1. Red Robin Gourmet Burger
2. Habit Burger
3. Shake Shack

Burgers are a competitive market but most locations have yet to be saturated.

In Los Angeles, for instance, both In-and-Out Burger and Habit Burger have thrived for decades operating literally within the shadow of each other.

But each chain has its own expansion plans and geographic strengths and weaknesses.

Shares are soaring on the burger chains. They’ve become the “new” social media or technology stocks. Investors are buying into the growth.

These 3 burger companies have the ingredients investors are looking for. have Zacks Ranks of #2 (Buy) or #3 (Hold) and strong earnings and same-store-sales growth.

1. Red Robin Gourmet Burger (RRGB – Analyst Report)

The first Red Robin restaurant was begun in Seattle, Washington in 1969. While it served sandwiches and beer, the first burgers were offered on the menu in 1973. One of its signature items, the Bottomless Steak Fries, appears in 1994. By 2000, it had expanded to 150 restaurants nationwide.

It went public in 2002 and continued to expand. It differs from some competitors in that it is a sit-down restaurant serving a larger menu which includes salads, soups and alcohol. In 2011, it opens its first casual restaurant called Red Robin Burger Works. This serves a more limited menu of just burgers and appeals to those in major urban centers, like downtown Chicago.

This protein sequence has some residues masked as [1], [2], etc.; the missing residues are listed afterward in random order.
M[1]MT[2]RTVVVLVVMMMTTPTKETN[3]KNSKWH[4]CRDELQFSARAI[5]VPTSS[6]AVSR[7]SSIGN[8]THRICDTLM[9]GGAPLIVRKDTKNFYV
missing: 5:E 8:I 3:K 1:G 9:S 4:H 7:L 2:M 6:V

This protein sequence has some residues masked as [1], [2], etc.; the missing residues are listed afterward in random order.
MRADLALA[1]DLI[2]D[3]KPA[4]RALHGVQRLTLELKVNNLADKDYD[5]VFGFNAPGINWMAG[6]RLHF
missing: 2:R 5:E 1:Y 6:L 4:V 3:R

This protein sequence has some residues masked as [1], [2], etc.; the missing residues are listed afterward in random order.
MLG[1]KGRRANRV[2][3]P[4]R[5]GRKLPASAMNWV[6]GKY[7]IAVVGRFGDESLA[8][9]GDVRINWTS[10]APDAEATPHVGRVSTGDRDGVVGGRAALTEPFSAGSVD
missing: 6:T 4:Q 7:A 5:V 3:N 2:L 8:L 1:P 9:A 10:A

It has only just begun rolling out the Burger Works concept and is in just a handful of cities.

Red Robin is a more mature company than some of the other gourmet burger competitors. It is also predominantly a sit-down dining experience which separates it from the others on this list.

Number of Restaurants: 500+ in the United States and Canada
Market Cap: $ 1.14 billion
Forward P/E = 27.2
Expected 2015 Earnings Growth = 14.8%

Comparable store sales growth expected to be between 2% and 3% in 2015

Zacks Rank #3 (Hold)

2. The Habit Restaurants, Inc. (HABT – Snapshot Report)

Habit Burger was founded in Santa Barbara, California in 1969 and specializes in the charburger. It has grown to over 100 restaurants in 10 markets in California, Arizona, Utah and New Jersey. It is still heavily California centric, however, with most of its restaurants in the Golden State.

The company is tiny compared to Red Robin. It is in the first stages of its national expansion.

The brand has been hot. On Apr 7, it announced preliminary first quarter comparable store sales results had increased between 12.4% and 12.6%. For the full year 2014, comparable store sales rose 10.7% due to a 3.7% increase in average transactions and a 6.8% increase in transactions.

Number of Restaurants: 100 in 4 states
Market Cap: $ 280 million
Forward P/E = 182
Expected 2015 Earnings Growth = 9.4%